"M.J. is like a brother to me," Jeter said. "I've known him for quite some time. We first met when I was in the Arizona Fall League; he was playing baseball. Our relationship has grown throughout the years. He's like an older brother I've never had."
Jordan was one of the surprise guests for Jeter's on-field ceremony on Sunday, walking out of the first-base dugout after Hall of Famers Cal Ripken Jr. and Dave Winfield were introduced. Having tracked Jeter's career over the past two decades and enjoyed common ground as a leading Nike pitchman with the captain, Jordan has grown to become a big fan of Jeter's.
"I don't think anybody can say one thing bad about Derek," Jordan said. "He's a complete champion. He's an idol for me, in terms of how he's well respected in the game, from not just his teammates, but his opponents. He carries himself like every professional baseball player, or professional athlete, should.
"Just about the way he carried around himself from a personal standpoint, that I truly admire. Knowing the expectations of others, he's maintained and done things the right way. In this time where very few people take the time to say 'What if?' before they make a decision, he's done that. And he's made the right decision each and every time."
Jeter said that he has had numerous conversations about life on and off the playing field with Jordan, a fellow mega-star who can relate to an existence in the blinding spotlight. Jeter had an inkling that "something was up before the ceremony, noticing that Jordan was in New York. Normally, Jordan would've dropped him a line.
"It was great that he could be part of it, because I've learned quite a bit from him," Jeter said.
Jeter said that Jordan often ribs him about the six NBA titles that he owns, compared to Jeter's five World Series wins (so does Yogi Berra, who wasn't able to attend Sunday's ceremony but has bragging rights intact with 10 Yankees rings). Jordan acknowledged that comparing basketball to baseball is a little bit different.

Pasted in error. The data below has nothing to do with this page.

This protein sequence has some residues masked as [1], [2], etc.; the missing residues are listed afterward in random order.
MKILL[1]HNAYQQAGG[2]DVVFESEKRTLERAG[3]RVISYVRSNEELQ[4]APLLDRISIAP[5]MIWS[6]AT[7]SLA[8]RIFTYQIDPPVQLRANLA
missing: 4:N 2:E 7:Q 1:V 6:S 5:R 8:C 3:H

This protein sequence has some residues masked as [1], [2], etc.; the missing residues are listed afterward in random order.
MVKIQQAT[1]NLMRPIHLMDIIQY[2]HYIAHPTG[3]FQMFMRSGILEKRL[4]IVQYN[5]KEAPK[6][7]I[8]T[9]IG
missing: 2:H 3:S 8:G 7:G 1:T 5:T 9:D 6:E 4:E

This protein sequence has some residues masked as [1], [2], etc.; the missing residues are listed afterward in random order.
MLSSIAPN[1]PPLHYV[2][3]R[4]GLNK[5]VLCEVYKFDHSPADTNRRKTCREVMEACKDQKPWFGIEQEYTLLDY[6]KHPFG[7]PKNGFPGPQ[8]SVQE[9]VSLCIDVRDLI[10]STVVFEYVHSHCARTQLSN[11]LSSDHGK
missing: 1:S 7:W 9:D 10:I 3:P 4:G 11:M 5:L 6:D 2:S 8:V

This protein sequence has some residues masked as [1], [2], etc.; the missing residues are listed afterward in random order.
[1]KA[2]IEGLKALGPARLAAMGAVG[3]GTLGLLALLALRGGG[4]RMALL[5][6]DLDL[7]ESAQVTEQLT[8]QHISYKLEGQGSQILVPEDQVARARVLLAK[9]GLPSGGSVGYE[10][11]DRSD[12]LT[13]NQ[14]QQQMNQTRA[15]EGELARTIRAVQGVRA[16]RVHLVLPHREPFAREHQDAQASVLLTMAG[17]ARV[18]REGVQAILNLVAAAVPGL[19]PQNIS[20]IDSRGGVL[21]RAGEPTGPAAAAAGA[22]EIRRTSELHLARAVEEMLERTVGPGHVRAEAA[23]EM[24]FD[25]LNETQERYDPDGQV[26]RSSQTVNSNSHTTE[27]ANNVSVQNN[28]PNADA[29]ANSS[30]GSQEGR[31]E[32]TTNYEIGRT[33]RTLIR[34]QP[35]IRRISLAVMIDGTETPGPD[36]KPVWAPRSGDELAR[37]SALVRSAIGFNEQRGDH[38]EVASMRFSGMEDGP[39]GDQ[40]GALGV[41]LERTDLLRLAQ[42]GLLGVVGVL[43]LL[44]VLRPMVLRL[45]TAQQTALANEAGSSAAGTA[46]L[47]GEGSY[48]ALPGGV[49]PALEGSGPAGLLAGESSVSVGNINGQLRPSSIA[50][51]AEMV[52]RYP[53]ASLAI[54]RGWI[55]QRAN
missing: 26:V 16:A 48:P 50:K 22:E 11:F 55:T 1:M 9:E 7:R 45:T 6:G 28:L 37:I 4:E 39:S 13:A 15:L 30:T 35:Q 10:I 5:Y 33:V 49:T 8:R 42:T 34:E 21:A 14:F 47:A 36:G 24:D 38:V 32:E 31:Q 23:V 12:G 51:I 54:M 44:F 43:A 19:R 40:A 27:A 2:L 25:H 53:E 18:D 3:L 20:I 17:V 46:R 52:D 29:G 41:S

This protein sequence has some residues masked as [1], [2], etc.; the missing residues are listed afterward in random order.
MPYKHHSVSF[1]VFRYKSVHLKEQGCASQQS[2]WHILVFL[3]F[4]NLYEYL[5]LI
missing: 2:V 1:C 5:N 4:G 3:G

"I'm [among] 12 players out there, where I can affect 12 players," Jordan said. "Derek has to rely upon his other teammates; everybody has to do their respective jobs. For the team to be successful, everybody has to do their job. From a leadership standpoint, you have to lead in that manner. I think he's done that.
"I think the four guys he played with throughout his whole career, they can all vouch for that leadership that he presented, along with the managers that he played for. Winning thrives on great leadership, and he's a great leader. It doesn't surprise me that he's been successful during the time he's been in the game because of the leadership he presents on the field."
Jordan's post-playing career presents a possible blueprint for Jeter, who has often said that he would like to call the shots in an ownership position when his last at-bat is in the books. Jordan said that he believes Jeter will be successful in whatever career path he chooses after the Yankees.
"He's prepared for this. He chose to step away from the game on his own," Jordan said. "I think there are a lot of things out there that he hasn't experienced yet. He hasn't gotten married yet, hasn't had kids. These are all different challenges that he's probably looking forward to. I've heard him talk about possibly owning a team.
"I think he has a clean slate at his own disposal. He has a great reputation; financially, he's put himself in a good position. His knowledge of the game is strong. He's going to sit down with his family and pick his next step. I promise you he's going to give it the same type of effort as he did for the game of baseball. I wish him the best."